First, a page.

Imagine yourself in a business meeting. You’re sitting with a group of people at one of several tables in the room, and the speaker or presenter asks for each person to stand and briefly introduce themselves to the rest of the group.
As each person takes their turn, you hear something like, “My name is Barry Lewis, and I work for Blackstone Chevrolet.” Then he takes his seat and the next person stands and says, “My name is Cheryl Wallace, and I’m an agent for State Farm Insurance.” And so it goes from person to person, and from table to table. You even find yourself doing the same thing.
What you’ve just witnessed is one of the most common and wasted opportunities in business. It’s common, because nearly everyone does and says practically the same thing. And it’s wasted, because the person who is introducing themselves has just passed up a perfect opportunity to let others in the room know how they can help them solve their problems. What’s worse, is that it’s compounded by the fact that it takes place in a group setting, in front of a number of people. And that’s not the time or place to blow such an opportunity.
Now, picture yourself meeting someone for the first time. As you hand the person your business card, you mention your name and explain what you do. Now stop and think for a minute. Did what you say in that situation differ from what you said in the business meeting? Did you state your name and mention your occupation? If you did, you may have passed up a great chance to tell the person about yourself and the benefits you may be able to provide the person you’re talking with.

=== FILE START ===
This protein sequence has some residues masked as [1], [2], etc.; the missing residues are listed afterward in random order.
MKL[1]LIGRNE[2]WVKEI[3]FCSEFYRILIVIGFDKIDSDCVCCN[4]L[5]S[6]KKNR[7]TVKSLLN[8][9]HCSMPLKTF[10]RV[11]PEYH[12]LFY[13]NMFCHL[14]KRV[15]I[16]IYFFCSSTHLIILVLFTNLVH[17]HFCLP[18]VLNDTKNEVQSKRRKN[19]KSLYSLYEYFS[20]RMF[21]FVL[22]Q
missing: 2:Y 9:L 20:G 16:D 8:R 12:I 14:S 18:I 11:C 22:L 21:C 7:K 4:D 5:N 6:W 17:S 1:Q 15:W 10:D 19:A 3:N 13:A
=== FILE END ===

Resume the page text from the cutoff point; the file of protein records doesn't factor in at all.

So what’s wrong with that format anyway? Plenty, that’s what. You see, people don’t care so much about who you are or what you do. It may sound cold and callous, but it’s absolutely true. They don’t care what your occupation is, who your company is, how big they are, what they sell, how many locations or employees they have, or what your prices are. But what they do care about is how you can help them. What kind of value you can bring to the relationship. Now granted, some people are “people” people. They just like other people and may be interested in developing relationships. That’s okay. But we’re not talking about that here. We’re talking about business situations. And in those situations, people are interested in how they can benefit from a relationship with you. That’s an important concept to understand. And it’s critical that you become crystal clear about it.
What’s In It For Them?
So, how do you know what the people you want to do business with, need? Better yet, how do you know what those prospects want? It’s not enough to guess or to try and figure it out on your own. The old saying, “If you want to sell John Smith what John Smith buys, you first have to see through John Smith’s eyes,” really applies here. You’ve got to get into your customer’s heads. You’ve got to walk in their shoes. You’ve got to understand where they’re coming from, what their goals, dreams and desires are, and perhaps more importantly, you’ve got to understand where they are hurting or lacking.
You see, people really only buy for two reasons: to solve a problem, or to gain pleasure. That’s pretty much it. Every time someone buys something, it’s because they have a problem they’re trying to work out or find a solution to, or they want to experience pleasure of some sort.